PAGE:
It looks like one of the dumbest and most pointless websites in all of cyberspace. It hasn’t been updated in 12 years and, when it was active, its sole purpose was ensuring that one single Coca-cola machine in Pennsylvania was kept filled with beverages.

But in fact the CMU SCS Coke Machine website is one of the most crucial documents in the world. Because this apparently worthless jumble of pages, with their garish red background and Compuserve-era graphics, stand as testament to one of the most crucial inventions our planet has ever seen.

The site was, until 2006, run by a team from Carnegie Mellon University’s School of Computer Science. Back in 1982 a bunch of their predecessors wired the school’s coke machine up to the embryonic internet, primarily so they could check the machine was stocked with coke without ever leaving their desks. The Coke Machine website was created to record the history of this innovation and, right up until the last user logged off in 2006, it was still being used to organise a rota for stocking the machine.

Today that rusting beverage dispenser stands as a founding father of the Internet of Things (IoT) – the concept of a global network of inter-connected appliances, sharing data across cyberspace. Following the example of those lazy Carnegie Mellon geniuses 35 years ago, innovators everywhere are creating devices that can talk to one another, from lamps which monitor your sleep to flower pots that water themselves (as we profiled on Mobile Jazz in February).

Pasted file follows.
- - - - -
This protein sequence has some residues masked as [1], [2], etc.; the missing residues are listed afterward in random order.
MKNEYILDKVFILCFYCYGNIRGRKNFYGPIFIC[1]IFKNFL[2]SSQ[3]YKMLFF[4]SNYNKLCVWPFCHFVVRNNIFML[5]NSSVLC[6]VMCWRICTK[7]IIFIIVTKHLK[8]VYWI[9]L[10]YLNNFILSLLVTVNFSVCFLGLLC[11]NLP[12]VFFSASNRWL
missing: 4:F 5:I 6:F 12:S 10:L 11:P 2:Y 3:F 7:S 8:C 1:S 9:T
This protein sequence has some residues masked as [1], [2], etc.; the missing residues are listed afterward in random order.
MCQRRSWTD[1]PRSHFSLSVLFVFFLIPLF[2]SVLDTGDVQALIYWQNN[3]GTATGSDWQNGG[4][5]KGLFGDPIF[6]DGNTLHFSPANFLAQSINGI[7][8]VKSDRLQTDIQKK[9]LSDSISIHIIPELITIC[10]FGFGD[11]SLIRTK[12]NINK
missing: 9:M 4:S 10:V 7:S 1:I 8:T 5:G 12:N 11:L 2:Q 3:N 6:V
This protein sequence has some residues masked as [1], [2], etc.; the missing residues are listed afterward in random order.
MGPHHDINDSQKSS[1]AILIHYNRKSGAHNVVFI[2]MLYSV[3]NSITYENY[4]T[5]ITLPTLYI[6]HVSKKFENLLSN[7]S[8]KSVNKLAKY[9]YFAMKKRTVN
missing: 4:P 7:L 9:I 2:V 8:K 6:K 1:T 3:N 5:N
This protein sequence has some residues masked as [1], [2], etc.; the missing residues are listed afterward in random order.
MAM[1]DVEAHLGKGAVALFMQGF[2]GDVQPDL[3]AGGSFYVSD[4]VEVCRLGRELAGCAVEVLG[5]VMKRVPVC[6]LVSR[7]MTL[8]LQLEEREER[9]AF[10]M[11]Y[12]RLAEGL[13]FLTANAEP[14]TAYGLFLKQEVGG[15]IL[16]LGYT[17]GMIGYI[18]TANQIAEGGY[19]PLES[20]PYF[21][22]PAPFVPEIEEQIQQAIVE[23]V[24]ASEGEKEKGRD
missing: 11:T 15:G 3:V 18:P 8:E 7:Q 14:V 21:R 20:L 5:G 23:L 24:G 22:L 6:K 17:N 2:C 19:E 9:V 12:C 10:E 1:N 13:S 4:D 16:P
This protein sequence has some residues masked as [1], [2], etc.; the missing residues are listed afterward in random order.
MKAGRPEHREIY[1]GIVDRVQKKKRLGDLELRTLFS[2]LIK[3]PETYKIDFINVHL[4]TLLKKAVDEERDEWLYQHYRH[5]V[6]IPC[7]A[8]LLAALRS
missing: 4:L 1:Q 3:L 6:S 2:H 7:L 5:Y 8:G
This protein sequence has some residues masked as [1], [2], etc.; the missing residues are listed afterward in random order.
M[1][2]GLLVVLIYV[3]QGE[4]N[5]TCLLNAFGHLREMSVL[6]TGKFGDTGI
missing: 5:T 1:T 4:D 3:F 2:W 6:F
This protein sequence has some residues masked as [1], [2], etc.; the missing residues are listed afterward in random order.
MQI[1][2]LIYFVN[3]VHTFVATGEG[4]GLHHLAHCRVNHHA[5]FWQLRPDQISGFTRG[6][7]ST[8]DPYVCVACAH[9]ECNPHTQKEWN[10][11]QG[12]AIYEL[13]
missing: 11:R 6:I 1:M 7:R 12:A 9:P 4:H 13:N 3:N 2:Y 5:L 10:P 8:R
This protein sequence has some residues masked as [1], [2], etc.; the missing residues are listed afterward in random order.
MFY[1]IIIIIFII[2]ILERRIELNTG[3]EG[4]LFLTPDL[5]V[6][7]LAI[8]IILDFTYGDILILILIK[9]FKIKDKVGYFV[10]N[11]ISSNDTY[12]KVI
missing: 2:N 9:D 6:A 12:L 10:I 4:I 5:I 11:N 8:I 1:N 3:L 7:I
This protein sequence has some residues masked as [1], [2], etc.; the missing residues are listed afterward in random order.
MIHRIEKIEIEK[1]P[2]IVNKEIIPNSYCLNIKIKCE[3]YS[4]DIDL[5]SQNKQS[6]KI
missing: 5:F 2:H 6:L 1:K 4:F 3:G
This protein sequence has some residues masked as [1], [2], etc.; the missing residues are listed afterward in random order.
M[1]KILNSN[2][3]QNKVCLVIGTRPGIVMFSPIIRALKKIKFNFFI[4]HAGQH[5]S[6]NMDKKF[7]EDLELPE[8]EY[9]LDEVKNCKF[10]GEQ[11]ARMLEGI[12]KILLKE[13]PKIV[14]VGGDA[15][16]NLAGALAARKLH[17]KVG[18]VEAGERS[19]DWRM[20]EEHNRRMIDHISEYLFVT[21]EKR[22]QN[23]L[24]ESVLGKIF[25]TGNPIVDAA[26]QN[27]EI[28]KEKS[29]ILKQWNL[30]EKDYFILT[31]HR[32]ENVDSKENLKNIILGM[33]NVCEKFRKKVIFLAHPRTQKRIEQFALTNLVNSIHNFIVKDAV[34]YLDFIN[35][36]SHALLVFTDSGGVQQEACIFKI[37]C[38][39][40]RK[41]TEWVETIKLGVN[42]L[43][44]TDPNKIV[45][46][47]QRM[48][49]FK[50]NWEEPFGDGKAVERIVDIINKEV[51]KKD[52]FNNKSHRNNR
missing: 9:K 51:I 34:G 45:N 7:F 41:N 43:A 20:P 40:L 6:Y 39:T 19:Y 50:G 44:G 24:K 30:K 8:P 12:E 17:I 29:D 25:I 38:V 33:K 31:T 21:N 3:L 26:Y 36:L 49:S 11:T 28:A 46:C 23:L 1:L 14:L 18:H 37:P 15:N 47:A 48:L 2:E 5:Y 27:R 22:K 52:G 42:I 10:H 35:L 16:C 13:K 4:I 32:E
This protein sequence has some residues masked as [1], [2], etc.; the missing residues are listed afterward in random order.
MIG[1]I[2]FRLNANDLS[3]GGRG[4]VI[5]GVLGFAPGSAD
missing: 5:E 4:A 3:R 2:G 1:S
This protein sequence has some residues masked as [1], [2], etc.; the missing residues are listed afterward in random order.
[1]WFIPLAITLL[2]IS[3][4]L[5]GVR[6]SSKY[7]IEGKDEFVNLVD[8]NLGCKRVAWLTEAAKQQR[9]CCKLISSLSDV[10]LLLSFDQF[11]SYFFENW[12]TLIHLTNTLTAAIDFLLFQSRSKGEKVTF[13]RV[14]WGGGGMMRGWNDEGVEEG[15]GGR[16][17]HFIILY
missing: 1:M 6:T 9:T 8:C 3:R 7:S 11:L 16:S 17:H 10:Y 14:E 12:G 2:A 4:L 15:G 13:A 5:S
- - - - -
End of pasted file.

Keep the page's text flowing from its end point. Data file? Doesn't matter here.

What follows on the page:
The IoT industry is growing at a furious pace – indeed an article in Forbes last year predicted the market would nearly treble in size to $457bn between 2016 and 2020. However the open-source nature of the industry, coupled with a lack of central programming standards, has spawned a mish-mash of different Operating Systems. IoT products are babbling away in a babel of different dialects, making it difficult for them to communicate, and they’re creating chasmic security gaps for hackers to exploit.